|Dube, Patrick - Former ARS Employee|
|Garcia-gonzalez, Maria - Instituto Tecnológico Agrario De Castilla Y León (ITACYL)|
Submitted to: Water Research
Publication Type: Peer Reviewed Journal
Publication Acceptance Date: 1/22/2017
Publication Date: 1/31/2017
Citation: Vanotti, M.B., Dube, P., Szogi, A.A., Garcia-Gonzalez, M.C. 2017. Recovery of ammonia and phosphate minerals from swine wastewater using gas-permeable membranes. Water Research. 112:137-146.
Interpretive Summary: Conservation and recovery of nitrogen and phosphorus from animal wastes and municipal effluents is important because of economic and environmental reasons. In this paper we present a novel technology for separation and recovery of ammonia and phosphorus from liquid swine manure. Phosphorus recovery via magnesium precipitation was enhanced by combining it with ammonia recovery through gas-permeable membranes and low-rate aeration. The combination destroyed the natural carbonate alkalinity in the wastewater and increased pH, which accelerated ammonia uptake in the gas-permeable membrane system and improved the phosphate recovery. The process provided 100% phosphorus recovery efficiencies. Surprisingly, the magnesium phosphates produced contained very-high phosphate grade (46% P2O5) similar to commercial triple superphosphate fertilizer and consistent with the composition of a rare biomineral called newberyite that is found in guano deposits. This is an important finding because we were able to produce from wastes a valuable phosphate product with high P2O5 content favored by the fertilizer industry. An U.S. Patent was filed on the process.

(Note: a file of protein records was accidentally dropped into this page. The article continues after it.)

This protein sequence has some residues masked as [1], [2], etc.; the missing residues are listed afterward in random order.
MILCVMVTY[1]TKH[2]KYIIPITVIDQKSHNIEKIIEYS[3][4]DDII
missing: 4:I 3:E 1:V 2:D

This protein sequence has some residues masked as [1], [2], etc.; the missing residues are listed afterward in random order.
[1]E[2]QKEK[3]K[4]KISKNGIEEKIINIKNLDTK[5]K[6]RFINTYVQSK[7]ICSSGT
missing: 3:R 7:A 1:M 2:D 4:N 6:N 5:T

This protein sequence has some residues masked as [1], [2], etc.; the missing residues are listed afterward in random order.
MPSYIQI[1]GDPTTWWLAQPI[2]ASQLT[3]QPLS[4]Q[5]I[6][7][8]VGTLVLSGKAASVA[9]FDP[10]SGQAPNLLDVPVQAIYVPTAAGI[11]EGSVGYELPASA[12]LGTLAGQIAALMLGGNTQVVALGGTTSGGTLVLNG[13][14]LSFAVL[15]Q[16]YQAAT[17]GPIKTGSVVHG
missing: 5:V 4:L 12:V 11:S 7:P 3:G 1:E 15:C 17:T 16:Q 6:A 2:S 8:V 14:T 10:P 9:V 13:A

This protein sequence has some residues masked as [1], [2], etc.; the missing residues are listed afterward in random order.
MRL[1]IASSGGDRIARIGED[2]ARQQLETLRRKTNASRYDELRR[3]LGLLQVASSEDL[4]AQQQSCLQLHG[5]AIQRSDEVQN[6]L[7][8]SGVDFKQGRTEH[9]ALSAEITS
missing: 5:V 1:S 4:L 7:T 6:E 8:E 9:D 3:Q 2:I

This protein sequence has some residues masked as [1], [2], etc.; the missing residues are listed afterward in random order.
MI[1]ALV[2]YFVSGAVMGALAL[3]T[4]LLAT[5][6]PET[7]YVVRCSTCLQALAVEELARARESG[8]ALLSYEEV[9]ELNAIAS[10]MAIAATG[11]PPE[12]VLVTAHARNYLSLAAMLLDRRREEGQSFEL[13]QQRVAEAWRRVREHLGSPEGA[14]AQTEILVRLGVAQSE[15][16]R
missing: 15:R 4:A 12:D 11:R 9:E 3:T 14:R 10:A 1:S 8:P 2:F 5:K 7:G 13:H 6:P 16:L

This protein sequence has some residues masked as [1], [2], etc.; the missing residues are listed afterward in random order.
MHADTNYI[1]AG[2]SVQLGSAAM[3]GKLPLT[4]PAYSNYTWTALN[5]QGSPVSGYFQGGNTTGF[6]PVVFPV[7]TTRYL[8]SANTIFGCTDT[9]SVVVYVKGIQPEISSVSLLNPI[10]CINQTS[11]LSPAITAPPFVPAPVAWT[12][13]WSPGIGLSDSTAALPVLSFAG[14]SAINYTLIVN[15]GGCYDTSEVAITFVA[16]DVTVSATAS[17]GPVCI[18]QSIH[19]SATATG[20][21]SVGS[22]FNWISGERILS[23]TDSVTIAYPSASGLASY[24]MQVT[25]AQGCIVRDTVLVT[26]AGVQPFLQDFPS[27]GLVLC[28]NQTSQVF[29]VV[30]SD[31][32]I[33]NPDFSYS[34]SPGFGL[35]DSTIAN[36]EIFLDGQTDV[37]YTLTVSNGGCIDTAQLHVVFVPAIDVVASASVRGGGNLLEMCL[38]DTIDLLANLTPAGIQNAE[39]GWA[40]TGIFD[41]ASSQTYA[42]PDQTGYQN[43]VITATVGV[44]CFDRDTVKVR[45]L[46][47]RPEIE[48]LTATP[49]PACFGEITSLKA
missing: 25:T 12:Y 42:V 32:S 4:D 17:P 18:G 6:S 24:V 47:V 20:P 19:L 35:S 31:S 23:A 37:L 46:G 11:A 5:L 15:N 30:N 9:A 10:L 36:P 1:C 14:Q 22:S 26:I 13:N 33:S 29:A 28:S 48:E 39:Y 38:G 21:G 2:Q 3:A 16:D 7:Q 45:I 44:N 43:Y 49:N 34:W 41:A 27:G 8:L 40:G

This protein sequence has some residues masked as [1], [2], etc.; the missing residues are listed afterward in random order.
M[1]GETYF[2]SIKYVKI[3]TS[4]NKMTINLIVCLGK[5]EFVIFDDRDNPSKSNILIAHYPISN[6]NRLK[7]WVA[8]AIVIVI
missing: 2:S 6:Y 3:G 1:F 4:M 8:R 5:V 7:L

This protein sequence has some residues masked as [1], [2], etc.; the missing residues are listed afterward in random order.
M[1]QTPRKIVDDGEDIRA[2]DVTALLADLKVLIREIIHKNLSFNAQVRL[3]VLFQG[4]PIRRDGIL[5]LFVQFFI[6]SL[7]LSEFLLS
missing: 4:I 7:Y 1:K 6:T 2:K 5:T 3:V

Technical Abstract: Gas-permeable membrane technology is useful to recover ammonia from liquid manures. In this study, phosphorus (P) recovery via magnesium chloride precipitation was enhanced by combining it with ammonia recovery through gas-permeable membranes. Anaerobically digested swine effluent containing approximately 2300 milligrams (mg) ammonium nitrogen (N) per liter and 450 mg P per liter was treated using submerged membranes and low-rate aeration to recover the ammonia from within the liquid and magnesium chloride to precipitate the P. The experiments included a first configuration where N and P were recovered sequentially and a second configuration with simultaneous recovery. The low-rate aeration reduced the natural alkalinity, increased pH and accelerated ammonia uptake by the gas-permeable membrane system, which in turn benefited P recovery. Phosphorus removal efficiency was > 90%, P recovery efficiency was about 100% and plant availability > 98%. With higher ammonia capture, the recovered P contained higher P content (37-46% P2O5 fertilizer grade), similar to the composition of the biomineral newberyite (MgHPO4.3H2O).